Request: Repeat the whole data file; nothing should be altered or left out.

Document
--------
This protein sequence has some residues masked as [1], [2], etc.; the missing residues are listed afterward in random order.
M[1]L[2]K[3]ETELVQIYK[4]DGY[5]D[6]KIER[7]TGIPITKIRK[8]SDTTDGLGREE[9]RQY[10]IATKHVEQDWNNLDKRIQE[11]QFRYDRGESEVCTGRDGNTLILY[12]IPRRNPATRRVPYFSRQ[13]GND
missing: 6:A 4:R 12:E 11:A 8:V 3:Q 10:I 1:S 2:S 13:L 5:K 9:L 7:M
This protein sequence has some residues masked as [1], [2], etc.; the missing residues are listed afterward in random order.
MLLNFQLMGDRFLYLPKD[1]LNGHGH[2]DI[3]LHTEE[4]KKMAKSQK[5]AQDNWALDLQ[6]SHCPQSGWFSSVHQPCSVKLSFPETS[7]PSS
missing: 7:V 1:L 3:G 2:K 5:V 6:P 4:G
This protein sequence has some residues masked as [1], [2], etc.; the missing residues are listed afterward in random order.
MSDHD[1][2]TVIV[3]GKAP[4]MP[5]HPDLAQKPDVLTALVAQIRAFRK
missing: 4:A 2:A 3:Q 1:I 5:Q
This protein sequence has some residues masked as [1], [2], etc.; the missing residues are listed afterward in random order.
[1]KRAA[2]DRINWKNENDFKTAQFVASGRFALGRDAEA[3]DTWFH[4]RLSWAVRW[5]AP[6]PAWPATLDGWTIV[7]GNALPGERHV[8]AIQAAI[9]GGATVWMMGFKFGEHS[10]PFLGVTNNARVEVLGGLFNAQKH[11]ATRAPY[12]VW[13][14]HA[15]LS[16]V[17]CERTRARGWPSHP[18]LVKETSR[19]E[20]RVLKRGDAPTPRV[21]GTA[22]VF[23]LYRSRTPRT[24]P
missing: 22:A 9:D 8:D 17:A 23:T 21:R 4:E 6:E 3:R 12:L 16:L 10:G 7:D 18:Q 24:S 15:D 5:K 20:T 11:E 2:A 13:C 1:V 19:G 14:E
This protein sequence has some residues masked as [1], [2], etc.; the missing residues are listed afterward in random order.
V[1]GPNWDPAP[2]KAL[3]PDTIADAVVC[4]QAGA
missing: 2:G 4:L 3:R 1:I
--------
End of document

This protein sequence has some residues masked as [1], [2], etc.; the missing residues are listed afterward in random order.
M[1]L[2]K[3]ETELVQIYK[4]DGY[5]D[6]KIER[7]TGIPITKIRK[8]SDTTDGLGREE[9]RQY[10]IATKHVEQDWNNLDKRIQE[11]QFRYDRGESEVCTGRDGNTLILY[12]IPRRNPATRRVPYFSRQ[13]GND
missing: 6:A 4:R 12:E 11:A 8:V 3:Q 10:I 1:S 2:S 13:L 5:K 9:L 7:M
This protein sequence has some residues masked as [1], [2], etc.; the missing residues are listed afterward in random order.
MLLNFQLMGDRFLYLPKD[1]LNGHGH[2]DI[3]LHTEE[4]KKMAKSQK[5]AQDNWALDLQ[6]SHCPQSGWFSSVHQPCSVKLSFPETS[7]PSS
missing: 7:V 1:L 3:G 2:K 5:V 6:P 4:G
This protein sequence has some residues masked as [1], [2], etc.; the missing residues are listed afterward in random order.
MSDHD[1][2]TVIV[3]GKAP[4]MP[5]HPDLAQKPDVLTALVAQIRAFRK
missing: 4:A 2:A 3:Q 1:I 5:Q
This protein sequence has some residues masked as [1], [2], etc.; the missing residues are listed afterward in random order.
[1]KRAA[2]DRINWKNENDFKTAQFVASGRFALGRDAEA[3]DTWFH[4]RLSWAVRW[5]AP[6]PAWPATLDGWTIV[7]GNALPGERHV[8]AIQAAI[9]GGATVWMMGFKFGEHS[10]PFLGVTNNARVEVLGGLFNAQKH[11]ATRAPY[12]VW[13][14]HA[15]LS[16]V[17]CERTRARGWPSHP[18]LVKETSR[19]E[20]RVLKRGDAPTPRV[21]GTA[22]VF[23]LYRSRTPRT[24]P
missing: 22:A 9:D 8:D 17:A 23:T 21:R 4:E 6:E 3:R 12:L 16:L 10:G 7:D 18:Q 24:S 15:D 5:K 20:T 11:E 2:A 13:C 1:V 19:G 14:E
This protein sequence has some residues masked as [1], [2], etc.; the missing residues are listed afterward in random order.
V[1]GPNWDPAP[2]KAL[3]PDTIADAVVC[4]QAGA
missing: 2:G 4:L 3:R 1:I